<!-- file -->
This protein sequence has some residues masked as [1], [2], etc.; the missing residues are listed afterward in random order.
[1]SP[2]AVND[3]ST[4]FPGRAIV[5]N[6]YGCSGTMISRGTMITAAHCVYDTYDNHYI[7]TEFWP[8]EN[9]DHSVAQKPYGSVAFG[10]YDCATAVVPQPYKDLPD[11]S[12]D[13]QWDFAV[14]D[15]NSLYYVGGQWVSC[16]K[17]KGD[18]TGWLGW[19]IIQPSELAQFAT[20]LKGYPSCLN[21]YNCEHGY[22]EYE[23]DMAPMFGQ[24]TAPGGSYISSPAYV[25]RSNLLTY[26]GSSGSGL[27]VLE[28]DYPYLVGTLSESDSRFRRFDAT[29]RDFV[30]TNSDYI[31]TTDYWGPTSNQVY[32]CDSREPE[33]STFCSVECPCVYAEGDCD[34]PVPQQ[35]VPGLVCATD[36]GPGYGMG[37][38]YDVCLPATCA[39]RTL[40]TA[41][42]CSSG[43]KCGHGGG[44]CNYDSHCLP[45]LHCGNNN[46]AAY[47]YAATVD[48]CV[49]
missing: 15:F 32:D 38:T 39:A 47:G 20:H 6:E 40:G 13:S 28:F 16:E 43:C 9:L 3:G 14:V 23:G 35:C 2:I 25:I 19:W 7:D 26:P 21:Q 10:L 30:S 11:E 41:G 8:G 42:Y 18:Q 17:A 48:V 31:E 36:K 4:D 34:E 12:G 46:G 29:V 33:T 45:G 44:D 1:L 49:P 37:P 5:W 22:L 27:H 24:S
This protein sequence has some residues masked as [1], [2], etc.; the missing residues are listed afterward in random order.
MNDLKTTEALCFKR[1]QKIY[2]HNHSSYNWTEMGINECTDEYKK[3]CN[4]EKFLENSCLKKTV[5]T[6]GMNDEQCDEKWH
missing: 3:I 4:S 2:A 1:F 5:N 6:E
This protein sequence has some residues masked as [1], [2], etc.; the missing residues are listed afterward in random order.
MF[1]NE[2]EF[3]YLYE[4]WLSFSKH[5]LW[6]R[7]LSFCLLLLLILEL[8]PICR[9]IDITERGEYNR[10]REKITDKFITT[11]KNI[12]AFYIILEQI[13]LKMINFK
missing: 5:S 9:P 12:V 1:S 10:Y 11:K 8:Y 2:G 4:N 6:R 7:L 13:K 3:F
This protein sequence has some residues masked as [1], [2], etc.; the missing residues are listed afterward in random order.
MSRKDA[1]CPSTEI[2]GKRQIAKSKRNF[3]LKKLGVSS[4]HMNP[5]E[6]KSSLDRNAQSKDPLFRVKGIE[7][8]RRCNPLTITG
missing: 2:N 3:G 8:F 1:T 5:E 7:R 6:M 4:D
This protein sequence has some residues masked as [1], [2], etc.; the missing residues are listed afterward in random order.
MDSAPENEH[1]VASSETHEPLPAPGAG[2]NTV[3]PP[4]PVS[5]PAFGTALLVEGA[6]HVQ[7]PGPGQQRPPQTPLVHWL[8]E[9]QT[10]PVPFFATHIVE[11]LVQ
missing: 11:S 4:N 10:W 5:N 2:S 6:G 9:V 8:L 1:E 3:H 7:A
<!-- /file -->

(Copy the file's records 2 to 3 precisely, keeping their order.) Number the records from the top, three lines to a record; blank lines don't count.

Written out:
This protein sequence has some residues masked as [1], [2], etc.; the missing residues are listed afterward in random order.
MNDLKTTEALCFKR[1]QKIY[2]HNHSSYNWTEMGINECTDEYKK[3]CN[4]EKFLENSCLKKTV[5]T[6]GMNDEQCDEKWH
missing: 3:I 4:S 2:A 1:F 5:N 6:E
This protein sequence has some residues masked as [1], [2], etc.; the missing residues are listed afterward in random order.
MF[1]NE[2]EF[3]YLYE[4]WLSFSKH[5]LW[6]R[7]LSFCLLLLLILEL[8]PICR[9]IDITERGEYNR[10]REKITDKFITT[11]KNI[12]AFYIILEQI[13]LKMINFK
missing: 5:S 9:P 12:V 1:S 10:Y 11:K 8:Y 2:G 4:N 6:R 7:L 13:K 3:F